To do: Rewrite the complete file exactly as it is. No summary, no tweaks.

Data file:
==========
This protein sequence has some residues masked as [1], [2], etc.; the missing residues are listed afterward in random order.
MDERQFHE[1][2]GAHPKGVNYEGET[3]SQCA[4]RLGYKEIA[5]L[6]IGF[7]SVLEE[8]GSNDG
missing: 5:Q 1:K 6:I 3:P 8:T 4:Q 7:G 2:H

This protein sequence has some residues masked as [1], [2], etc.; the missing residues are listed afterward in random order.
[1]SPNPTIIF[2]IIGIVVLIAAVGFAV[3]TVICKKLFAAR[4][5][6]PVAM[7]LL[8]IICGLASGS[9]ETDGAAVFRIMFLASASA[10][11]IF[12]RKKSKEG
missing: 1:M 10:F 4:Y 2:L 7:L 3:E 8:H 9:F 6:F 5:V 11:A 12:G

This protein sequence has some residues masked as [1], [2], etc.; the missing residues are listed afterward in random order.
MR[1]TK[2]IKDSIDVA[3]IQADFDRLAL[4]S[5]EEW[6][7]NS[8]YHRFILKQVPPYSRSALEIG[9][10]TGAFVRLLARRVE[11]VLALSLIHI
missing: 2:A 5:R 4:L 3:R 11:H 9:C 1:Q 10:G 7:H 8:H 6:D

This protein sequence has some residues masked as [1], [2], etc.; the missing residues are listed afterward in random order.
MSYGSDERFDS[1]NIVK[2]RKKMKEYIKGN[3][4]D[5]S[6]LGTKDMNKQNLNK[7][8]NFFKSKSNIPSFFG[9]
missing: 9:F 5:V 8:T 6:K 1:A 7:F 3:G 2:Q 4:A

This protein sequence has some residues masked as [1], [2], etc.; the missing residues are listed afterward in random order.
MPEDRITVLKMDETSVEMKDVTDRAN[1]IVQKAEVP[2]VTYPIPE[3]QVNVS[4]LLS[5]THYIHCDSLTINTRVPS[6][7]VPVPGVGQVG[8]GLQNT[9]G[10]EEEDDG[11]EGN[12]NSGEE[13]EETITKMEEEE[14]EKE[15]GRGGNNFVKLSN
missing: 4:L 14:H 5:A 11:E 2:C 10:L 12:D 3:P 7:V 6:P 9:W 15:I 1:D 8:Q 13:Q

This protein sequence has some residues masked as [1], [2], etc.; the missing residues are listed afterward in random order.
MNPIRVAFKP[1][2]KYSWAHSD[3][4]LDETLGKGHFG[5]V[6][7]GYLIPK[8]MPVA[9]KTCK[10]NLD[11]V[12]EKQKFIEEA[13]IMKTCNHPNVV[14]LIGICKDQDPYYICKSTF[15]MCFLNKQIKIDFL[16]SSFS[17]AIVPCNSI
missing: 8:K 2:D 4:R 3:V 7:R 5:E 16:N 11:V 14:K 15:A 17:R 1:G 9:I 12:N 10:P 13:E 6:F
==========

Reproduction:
This protein sequence has some residues masked as [1], [2], etc.; the missing residues are listed afterward in random order.
MDERQFHE[1][2]GAHPKGVNYEGET[3]SQCA[4]RLGYKEIA[5]L[6]IGF[7]SVLEE[8]GSNDG
missing: 5:Q 1:K 6:I 3:P 8:T 4:Q 7:G 2:H

This protein sequence has some residues masked as [1], [2], etc.; the missing residues are listed afterward in random order.
[1]SPNPTIIF[2]IIGIVVLIAAVGFAV[3]TVICKKLFAAR[4][5][6]PVAM[7]LL[8]IICGLASGS[9]ETDGAAVFRIMFLASASA[10][11]IF[12]RKKSKEG
missing: 1:M 10:F 4:Y 2:L 7:L 3:E 8:H 9:F 6:F 5:V 11:A 12:G

This protein sequence has some residues masked as [1], [2], etc.; the missing residues are listed afterward in random order.
MR[1]TK[2]IKDSIDVA[3]IQADFDRLAL[4]S[5]EEW[6][7]NS[8]YHRFILKQVPPYSRSALEIG[9][10]TGAFVRLLARRVE[11]VLALSLIHI
missing: 2:A 5:R 4:L 3:R 11:H 9:C 1:Q 10:G 7:H 8:H 6:D

This protein sequence has some residues masked as [1], [2], etc.; the missing residues are listed afterward in random order.
MSYGSDERFDS[1]NIVK[2]RKKMKEYIKGN[3][4]D[5]S[6]LGTKDMNKQNLNK[7][8]NFFKSKSNIPSFFG[9]
missing: 9:F 5:V 8:T 6:K 1:A 7:F 3:G 2:Q 4:A

This protein sequence has some residues masked as [1], [2], etc.; the missing residues are listed afterward in random order.
MPEDRITVLKMDETSVEMKDVTDRAN[1]IVQKAEVP[2]VTYPIPE[3]QVNVS[4]LLS[5]THYIHCDSLTINTRVPS[6][7]VPVPGVGQVG[8]GLQNT[9]G[10]EEEDDG[11]EGN[12]NSGEE[13]EETITKMEEEE[14]EKE[15]GRGGNNFVKLSN
missing: 4:L 14:H 5:A 11:E 2:C 10:L 12:D 3:P 7:V 6:P 9:W 15:I 1:D 8:Q 13:Q

This protein sequence has some residues masked as [1], [2], etc.; the missing residues are listed afterward in random order.
MNPIRVAFKP[1][2]KYSWAHSD[3][4]LDETLGKGHFG[5]V[6][7]GYLIPK[8]MPVA[9]KTCK[10]NLD[11]V[12]EKQKFIEEA[13]IMKTCNHPNVV[14]LIGICKDQDPYYICKSTF[15]MCFLNKQIKIDFL[16]SSFS[17]AIVPCNSI
missing: 8:K 2:D 4:R 3:V 7:R 5:E 16:N 11:V 14:K 15:A 17:R 1:G 9:I 12:N 10:P 13:E 6:F